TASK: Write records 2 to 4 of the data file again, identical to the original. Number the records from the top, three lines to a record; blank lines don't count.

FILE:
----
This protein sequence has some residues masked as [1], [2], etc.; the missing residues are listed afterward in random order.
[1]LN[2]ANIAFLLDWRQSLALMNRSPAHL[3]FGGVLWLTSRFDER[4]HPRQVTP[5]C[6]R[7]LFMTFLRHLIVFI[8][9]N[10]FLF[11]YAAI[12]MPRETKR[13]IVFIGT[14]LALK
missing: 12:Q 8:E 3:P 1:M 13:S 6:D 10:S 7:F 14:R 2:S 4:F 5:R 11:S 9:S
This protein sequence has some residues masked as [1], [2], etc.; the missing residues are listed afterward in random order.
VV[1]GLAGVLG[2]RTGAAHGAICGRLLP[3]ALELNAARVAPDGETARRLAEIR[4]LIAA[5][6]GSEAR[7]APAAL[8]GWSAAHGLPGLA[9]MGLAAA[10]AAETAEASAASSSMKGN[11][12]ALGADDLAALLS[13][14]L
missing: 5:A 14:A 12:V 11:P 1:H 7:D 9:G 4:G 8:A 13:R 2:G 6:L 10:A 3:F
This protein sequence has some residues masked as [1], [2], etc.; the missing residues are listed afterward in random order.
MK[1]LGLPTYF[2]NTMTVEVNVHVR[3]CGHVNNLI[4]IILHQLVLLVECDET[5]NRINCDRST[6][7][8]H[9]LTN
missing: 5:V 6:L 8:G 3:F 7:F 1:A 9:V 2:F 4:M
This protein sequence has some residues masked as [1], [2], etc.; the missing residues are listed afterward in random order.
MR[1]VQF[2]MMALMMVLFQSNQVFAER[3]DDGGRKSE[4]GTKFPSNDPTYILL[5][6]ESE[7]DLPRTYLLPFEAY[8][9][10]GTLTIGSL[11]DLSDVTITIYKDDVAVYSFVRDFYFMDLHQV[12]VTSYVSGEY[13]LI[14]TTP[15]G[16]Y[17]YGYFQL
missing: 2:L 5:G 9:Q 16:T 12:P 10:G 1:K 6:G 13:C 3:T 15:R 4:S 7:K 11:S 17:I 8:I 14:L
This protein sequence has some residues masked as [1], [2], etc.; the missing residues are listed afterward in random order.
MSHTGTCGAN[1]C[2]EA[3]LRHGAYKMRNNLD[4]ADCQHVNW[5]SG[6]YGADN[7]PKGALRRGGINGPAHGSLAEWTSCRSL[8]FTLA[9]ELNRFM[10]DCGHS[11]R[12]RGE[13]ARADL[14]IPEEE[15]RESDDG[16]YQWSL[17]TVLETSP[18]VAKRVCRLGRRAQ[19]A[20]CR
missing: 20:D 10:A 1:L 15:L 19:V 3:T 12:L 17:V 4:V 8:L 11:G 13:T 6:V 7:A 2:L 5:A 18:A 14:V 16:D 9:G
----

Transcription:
This protein sequence has some residues masked as [1], [2], etc.; the missing residues are listed afterward in random order.
VV[1]GLAGVLG[2]RTGAAHGAICGRLLP[3]ALELNAARVAPDGETARRLAEIR[4]LIAA[5][6]GSEAR[7]APAAL[8]GWSAAHGLPGLA[9]MGLAAA[10]AAETAEASAASSSMKGN[11][12]ALGADDLAALLS[13][14]L
missing: 5:A 14:A 12:V 11:P 1:H 7:D 9:G 4:G 8:A 13:R 2:G 6:L 10:A 3:F
This protein sequence has some residues masked as [1], [2], etc.; the missing residues are listed afterward in random order.
MK[1]LGLPTYF[2]NTMTVEVNVHVR[3]CGHVNNLI[4]IILHQLVLLVECDET[5]NRINCDRST[6][7][8]H[9]LTN
missing: 5:V 6:L 8:G 3:F 7:F 1:A 9:V 2:F 4:M
This protein sequence has some residues masked as [1], [2], etc.; the missing residues are listed afterward in random order.
MR[1]VQF[2]MMALMMVLFQSNQVFAER[3]DDGGRKSE[4]GTKFPSNDPTYILL[5][6]ESE[7]DLPRTYLLPFEAY[8][9][10]GTLTIGSL[11]DLSDVTITIYKDDVAVYSFVRDFYFMDLHQV[12]VTSYVSGEY[13]LI[14]TTP[15]G[16]Y[17]YGYFQL
missing: 2:L 5:G 9:Q 16:T 12:P 10:G 1:K 6:G 13:C 3:T 15:R 4:S 7:K 11:S 17:I 8:I 14:L